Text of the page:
Scoring is different too. The head pin is worth five. The two 'middle' pins are worth 3 each, and the two 'side' pins are worth 2, for a max of 15 points available per frame, which involves three throws, or bowls, or whatever you call them. A strike is getting them all down on the first bowl. A spare is getting them all down in the first two (whether that's any combination or 0-5). If it takes all three bowls to get all five, it's just 15.

Last night, I went Bingo Bowling with the Fringe Team Leader Group (more on that another time). Bingo Bowling is different from regular bowling in that instead of keeping score in the conventional manner (so I"m not sure how conventional 5-pin scoring of strikes and spares works), you work against another (team(s)) to fill out a 'card' of possible combinations. SO many 5s, so many 10s, strikes, spares, 2s, and odder combinations like 'the headpin', which is just the headpin, on the first bowl, a frame score of 13, which means leaving only a 2, or almost impossible combinations like 12, which means leaving only a 3, or 8, which means taking out only the headpin and a 3. YOu fill out your card and you win.

So there's the race aspect--you want to fill out your card before your opponents, and there's the strategy aspect--if you knock over a 2 on your first bowl, do you take the 2 on the card, or try for the 4/7/10? Do we need a spare or a 15? And so on.

It was a lot of fun. More fun than I expected. And I was a little better at it than I expected. I threw my share of gutter balls, true, but also made my share of strikes and spares, and other combinations. I did not dislocate anything, although my left quad muscles are very sore today. It did not take me long to realize that the long run-up, like in 10-pin, is not necessary, nor even desirable, and it's easier to stand there and just take one step forward and bowl the ball. Even though I heard my father's voice screaming at me to 'follow through' and so forth, I managed to figure out how to make minor adjustments that allowed me a degree of actual control of the ball.

So I wouldn't mind going again sometime. Maybe I've discovered a new activity. Just saying.

Sunday, 15 June 2008

So I've been lying low

Mostly because I've been so tired. What is it about a vacation that you need three days to recover. I blame the hot afternoons, which were good for sleeping through, requiring you to stay up half the night carousing.

So, I got back from TO on Tuesday, and awaiting me was an invitation to my nephew David's wedding. Now, I knew he was getting married. He and his fiancée announced their plans at least a year ago. They also announced that they were paying for it themselves, so it was going to be kept small, and that not everyone would necessarily be invited. But now I'm invited. So among the other things I've managed to accomplish this week is find a seat-sale flight to and from YVR (Vancouver, BC), and an expensive (by my standards) hotel room in an all-suites hotel about 30 minutes (on a good traffic day) north of the city. Now I have to arrange a car, but that shouldn't be hard. And the suite will be nice for getting some work done, and to provide a home base for my junk and visits with people and family.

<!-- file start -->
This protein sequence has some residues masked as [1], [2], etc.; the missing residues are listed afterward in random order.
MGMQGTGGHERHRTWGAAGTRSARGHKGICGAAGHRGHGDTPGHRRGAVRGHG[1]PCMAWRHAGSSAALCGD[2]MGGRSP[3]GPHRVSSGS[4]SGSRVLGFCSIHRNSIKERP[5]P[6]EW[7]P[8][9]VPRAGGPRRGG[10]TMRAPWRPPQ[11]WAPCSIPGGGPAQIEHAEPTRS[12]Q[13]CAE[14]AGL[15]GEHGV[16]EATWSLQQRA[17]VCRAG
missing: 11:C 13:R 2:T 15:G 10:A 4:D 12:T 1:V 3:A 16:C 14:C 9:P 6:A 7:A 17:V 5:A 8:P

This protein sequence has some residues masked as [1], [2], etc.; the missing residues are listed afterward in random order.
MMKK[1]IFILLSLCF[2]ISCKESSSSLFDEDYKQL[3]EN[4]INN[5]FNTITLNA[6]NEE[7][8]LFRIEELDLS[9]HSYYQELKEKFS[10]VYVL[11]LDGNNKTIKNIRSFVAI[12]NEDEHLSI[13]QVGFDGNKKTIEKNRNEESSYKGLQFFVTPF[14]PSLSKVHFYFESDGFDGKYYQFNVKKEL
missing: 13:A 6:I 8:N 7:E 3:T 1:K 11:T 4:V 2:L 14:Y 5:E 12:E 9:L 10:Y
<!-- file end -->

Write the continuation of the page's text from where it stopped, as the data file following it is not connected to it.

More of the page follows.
That came out wrong.

But anyway, that's the deal. This week, I have a couple of classes, a meeting off campus, a dentist appointment, and a Fringe thing on Tuesday. The Team Leader's Facebook group is going 'Bingo Bowling', whatever that is. They do 5-pin bowling in Manitoba, which I've never done, so it'll be a sharp learning curve, but at least it will be an evening of socializing.

Now I need to go to bed and get some sleep. I'm almost back on a normal schedule. Which is not to say I feel 'rested' in the mornings, but at least I'm not staying up until 3 am just cuz.

Tuesday, 10 June 2008

Farewell, GTA. Greetings, 'Peg.

Well, this is my last morning on my vaca. Had a nice time. Am very relaxed, but of course am now horribly sleep deprived. Expecting coffee to be a big part of my day. I've packed away the contact lenses (dry out on airplanes, so I'm in my glasses all day), and am just finishing my morning bagel. Trying to decide how to handle the rest of the morning and early afternoon. There's one more restaurant I want to go to, but it's sort of on the way to the subway station, so I'm not sure if I should take the luggage with me or come back for it. Oh, if this were my biggest problem on most days.

But I'll survive. Should get home in the early evening. Will dash across the street for something for dindins and then probably head to bed early, so as to be somewhat recovered for tomorrow. When, among other things, I'll face the bills.

Ta.

PS Oh, good news, it's cooler this morning (21C) and it should be 17C when I hit the ground in Winnipeg, so I don't think there will be quite the temperature shock there might have been. Yay.

Monday, 9 June 2008

The problem with traveling